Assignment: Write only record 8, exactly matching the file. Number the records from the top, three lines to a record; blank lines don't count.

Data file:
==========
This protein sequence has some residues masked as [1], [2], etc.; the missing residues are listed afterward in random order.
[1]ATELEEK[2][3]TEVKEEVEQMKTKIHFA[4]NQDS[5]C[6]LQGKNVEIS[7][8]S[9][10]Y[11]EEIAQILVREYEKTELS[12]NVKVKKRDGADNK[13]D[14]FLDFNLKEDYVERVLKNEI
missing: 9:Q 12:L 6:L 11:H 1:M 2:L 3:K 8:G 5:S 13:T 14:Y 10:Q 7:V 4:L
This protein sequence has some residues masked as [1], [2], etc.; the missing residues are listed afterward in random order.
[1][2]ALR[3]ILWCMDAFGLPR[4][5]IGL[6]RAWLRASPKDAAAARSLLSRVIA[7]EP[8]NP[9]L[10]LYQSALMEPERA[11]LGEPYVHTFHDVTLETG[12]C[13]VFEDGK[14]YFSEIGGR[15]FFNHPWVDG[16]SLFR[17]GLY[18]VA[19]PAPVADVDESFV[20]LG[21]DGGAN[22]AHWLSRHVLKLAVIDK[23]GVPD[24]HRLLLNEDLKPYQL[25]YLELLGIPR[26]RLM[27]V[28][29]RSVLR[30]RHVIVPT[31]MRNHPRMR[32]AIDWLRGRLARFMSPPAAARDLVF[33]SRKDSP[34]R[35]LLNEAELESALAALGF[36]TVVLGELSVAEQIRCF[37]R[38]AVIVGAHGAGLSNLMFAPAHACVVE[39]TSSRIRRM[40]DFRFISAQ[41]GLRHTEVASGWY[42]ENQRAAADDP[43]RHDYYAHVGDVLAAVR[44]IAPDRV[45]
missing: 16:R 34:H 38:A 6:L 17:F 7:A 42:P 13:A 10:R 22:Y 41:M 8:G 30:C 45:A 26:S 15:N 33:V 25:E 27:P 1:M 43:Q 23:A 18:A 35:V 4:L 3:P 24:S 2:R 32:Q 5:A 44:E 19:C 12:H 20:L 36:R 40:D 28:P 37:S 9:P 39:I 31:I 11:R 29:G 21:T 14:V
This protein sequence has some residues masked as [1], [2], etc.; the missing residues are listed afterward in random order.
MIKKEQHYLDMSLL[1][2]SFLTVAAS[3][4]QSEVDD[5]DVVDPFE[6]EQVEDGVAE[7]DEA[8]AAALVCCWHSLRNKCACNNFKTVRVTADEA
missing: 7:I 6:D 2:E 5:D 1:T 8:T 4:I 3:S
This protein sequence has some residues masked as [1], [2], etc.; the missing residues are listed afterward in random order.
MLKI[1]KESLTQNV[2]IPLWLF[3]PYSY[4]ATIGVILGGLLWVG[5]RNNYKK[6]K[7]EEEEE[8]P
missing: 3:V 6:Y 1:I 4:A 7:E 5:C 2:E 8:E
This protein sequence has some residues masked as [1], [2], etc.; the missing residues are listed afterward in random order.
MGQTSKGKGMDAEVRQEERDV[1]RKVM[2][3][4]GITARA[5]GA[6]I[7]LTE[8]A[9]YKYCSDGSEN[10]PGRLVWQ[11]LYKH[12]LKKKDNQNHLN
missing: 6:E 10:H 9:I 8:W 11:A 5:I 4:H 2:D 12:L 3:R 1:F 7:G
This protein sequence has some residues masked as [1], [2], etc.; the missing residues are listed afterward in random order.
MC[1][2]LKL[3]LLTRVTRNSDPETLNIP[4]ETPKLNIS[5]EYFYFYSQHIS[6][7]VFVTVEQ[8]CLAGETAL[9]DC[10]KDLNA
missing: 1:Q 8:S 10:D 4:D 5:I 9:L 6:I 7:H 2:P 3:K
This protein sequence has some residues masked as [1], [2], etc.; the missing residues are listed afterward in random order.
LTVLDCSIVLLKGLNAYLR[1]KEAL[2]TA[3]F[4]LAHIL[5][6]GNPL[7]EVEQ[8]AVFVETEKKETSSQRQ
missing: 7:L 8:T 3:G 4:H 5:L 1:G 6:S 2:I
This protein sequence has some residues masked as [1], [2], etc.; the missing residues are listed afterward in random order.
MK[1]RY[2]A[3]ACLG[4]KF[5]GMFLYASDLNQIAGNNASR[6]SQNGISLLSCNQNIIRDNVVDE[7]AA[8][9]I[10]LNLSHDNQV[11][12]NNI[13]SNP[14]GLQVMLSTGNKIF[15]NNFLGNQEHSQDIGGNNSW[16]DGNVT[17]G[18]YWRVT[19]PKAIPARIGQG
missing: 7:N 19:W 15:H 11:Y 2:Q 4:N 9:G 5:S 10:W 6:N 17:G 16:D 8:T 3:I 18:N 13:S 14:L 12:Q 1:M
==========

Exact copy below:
This protein sequence has some residues masked as [1], [2], etc.; the missing residues are listed afterward in random order.
MK[1]RY[2]A[3]ACLG[4]KF[5]GMFLYASDLNQIAGNNASR[6]SQNGISLLSCNQNIIRDNVVDE[7]AA[8][9]I[10]LNLSHDNQV[11][12]NNI[13]SNP[14]GLQVMLSTGNKIF[15]NNFLGNQEHSQDIGGNNSW[16]DGNVT[17]G[18]YWRVT[19]PKAIPARIGQG
missing: 7:N 19:W 15:H 11:Y 2:Q 4:N 9:G 5:S 10:W 6:N 17:G 16:D 8:T 3:I 18:N 13:S 14:L 12:Q 1:M